How to Build a Home Ramp

Hammer, wrench, screwdriver and pliers on a workbench

In the United States, all new public buildings must include wheelchair access as part of the Americans with Disabilities Act (ADA). Wheelchair ramps provide people with disabilities with ease of access in both public and private facilities. Ramps can be permanent, semi-permanent, or portable, but a ramp or a wheelchair lift must be included in all new building projects going forward. Be aware that a permanent structural ramp will require engineering and/or carpentry skills and may require additional building permits, whereas a temporary/portable ramp can be fairly easily constructed on your own. Whether you or someone you know is disabled and needs a ramp for domestic use, or you're a business owner who needs to facilitate easy access to your building, learning how to build a wheelchair ramp can help make your building accessible and compliant with ADA regulations.

1. Decide on the location of the wheelchair ramp

Location is extremely important when making a ramp. It determines how big you can make it and How easily accessible it will be. What entrance you will use the most should also be taken into consideration.

These are a few factors that should influence where the ramp is located:

  • The size of the wheelchair ramp you need
  • What the ideal entrance is
  • Making sure you don’t block off vital space
  • Preferably flat land

2. Estimate the cost of the ramp

Building a ramp can be pricey if you use expensive materials and don’t plan ahead of time. Make sure you calculate the cost beforehand and create a budget to prevent surprise expenses.

  • If you are building a temporary/portable ramp, you may be able to simply estimate the cost of wood and any other necessary supplies. If you are building a permanent fixture, this may require the skills of a carpenter or engineer, which could significantly increase the estimated costs of construction.

3. Obtain a building permit

In some places, a municipal building permit is required prior to the construction of a wheelchair ramp. This varies significantly from one area to another. Look online for your city and county regulations on building permits. You can also contact your local Public Works office or a similar building code office in your city/county to learn about building permits and any local regulations that relate to wheelchair ramps.

4. Choose the shape/layout of the wheelchair ramp

There are three main ramp layouts that most builders choose. The first is a straight ramp, which consists of the ramp and any necessary landings in a straight line.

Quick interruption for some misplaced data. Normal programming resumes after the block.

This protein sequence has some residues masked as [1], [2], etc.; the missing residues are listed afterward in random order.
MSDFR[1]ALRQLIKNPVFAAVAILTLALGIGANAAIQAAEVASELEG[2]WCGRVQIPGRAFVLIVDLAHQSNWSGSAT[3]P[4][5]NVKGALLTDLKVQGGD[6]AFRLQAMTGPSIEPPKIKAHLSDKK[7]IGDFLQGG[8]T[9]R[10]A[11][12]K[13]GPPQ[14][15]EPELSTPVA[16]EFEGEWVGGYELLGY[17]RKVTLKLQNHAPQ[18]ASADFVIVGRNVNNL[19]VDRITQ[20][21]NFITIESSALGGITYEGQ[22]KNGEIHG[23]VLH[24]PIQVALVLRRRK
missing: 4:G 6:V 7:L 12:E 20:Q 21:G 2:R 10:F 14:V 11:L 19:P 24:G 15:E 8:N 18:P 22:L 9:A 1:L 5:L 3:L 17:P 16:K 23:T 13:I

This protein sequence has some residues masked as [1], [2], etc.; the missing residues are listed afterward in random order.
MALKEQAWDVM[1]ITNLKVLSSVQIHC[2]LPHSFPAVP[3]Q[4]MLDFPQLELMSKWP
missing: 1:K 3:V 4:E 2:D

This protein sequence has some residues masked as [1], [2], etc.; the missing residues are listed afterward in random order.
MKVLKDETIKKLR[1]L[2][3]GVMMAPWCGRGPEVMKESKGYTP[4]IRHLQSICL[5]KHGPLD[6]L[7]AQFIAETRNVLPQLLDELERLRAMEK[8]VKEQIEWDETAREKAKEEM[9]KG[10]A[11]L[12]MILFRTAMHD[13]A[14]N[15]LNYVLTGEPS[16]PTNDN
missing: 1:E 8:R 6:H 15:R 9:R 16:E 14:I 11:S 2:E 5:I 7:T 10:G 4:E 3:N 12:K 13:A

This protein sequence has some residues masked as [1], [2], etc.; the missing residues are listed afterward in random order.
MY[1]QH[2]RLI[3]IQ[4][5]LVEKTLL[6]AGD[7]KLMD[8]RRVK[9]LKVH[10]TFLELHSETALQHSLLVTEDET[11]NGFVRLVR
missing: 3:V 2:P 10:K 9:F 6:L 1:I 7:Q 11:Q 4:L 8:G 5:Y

The second is an L-shaped ramp, which bends at a 90-degree angle at the intermediate landing. If the L-shaped ramp wraps around the house, it may also be referred to as a "wrap-around" ramp.

The third is a switchback ramp, which has a 180-degree turn at one or more intermediate landings.

5. Incorporate the landings

When measuring how much material you need for a ramp it is important to factor in landings. There are three primary types of landings for a wheelchair ramp: a top landing, a bottom landing, and an optional intermediate landing.

  • Intermediate landings are typically optional, depending on the length and slope of the ramp. The size of this landing can range from 36 to 60 inches, depending on the slope.
  • Bottom landings should measure at least the width of the ramp by approximately 48 inches of length if the ramp will be used by a walker, or 60 to 72 inches of length if the ramp will be used primarily by a wheelchair user.
  • Make sure the bottom landing and ground are as close to flush as possible. A "lip" that measures more than 1/2 inch will pose a significant risk of tripping (for pedestrians) or rolling (for chair operators).

6. Factor in hanidcap accessible safety features

Handrails and guardrails are an important component of most wheelchair ramps. They can ensure the wheelchair operator doesn’t fall out of the chair or slip off of the ramp. The height and thickness of the rails should be determined by the height of the ramp user.

  • The typical height range of most handrail locations is between 31 and 34 inches.

7. Treated lumber is the best option for handicap ramps

Treated lumber is the most durable and will weather precipitation and seasonal changes far better than untreated lumber.

  • It's generally best to choose medium-length lumber. For 2x4 and 2x6 boards, that means 16 feet or less in length. For 4x4 posts, choose beams that are 10 feet or less in length.
  • Use screws instead of nails because nails can become undone and pose a safety hazard.

8. Dig holes for the posts

Posts are the structure of the ramp and keep the whole structure stable. It is extremely important to make sure they are perfectly placed to ensure safety.

  • Cross-brace each post in at least one position in each direction.
  • The posts themselves should be four inches by four inches in size and should be spaced no more than eight feet apart.

9. Lay down the surface of the ramp

When choosing the surface on the ramp make sure you choose firm, non-flimsy wood that will be able to support the weight you need. 2x4 wood planks should be adequate as long as there is a brace underneath. Make sure the planks are laid flat and evenly to ensure safety.

10. Lay a non-slip surface down

Having a nonslip surface is extremely important to the safety of the ramp users.

It is great for traction in the winter, especially with snow. This surface can help ramp users feel more comfortable with more traction on the ramp.

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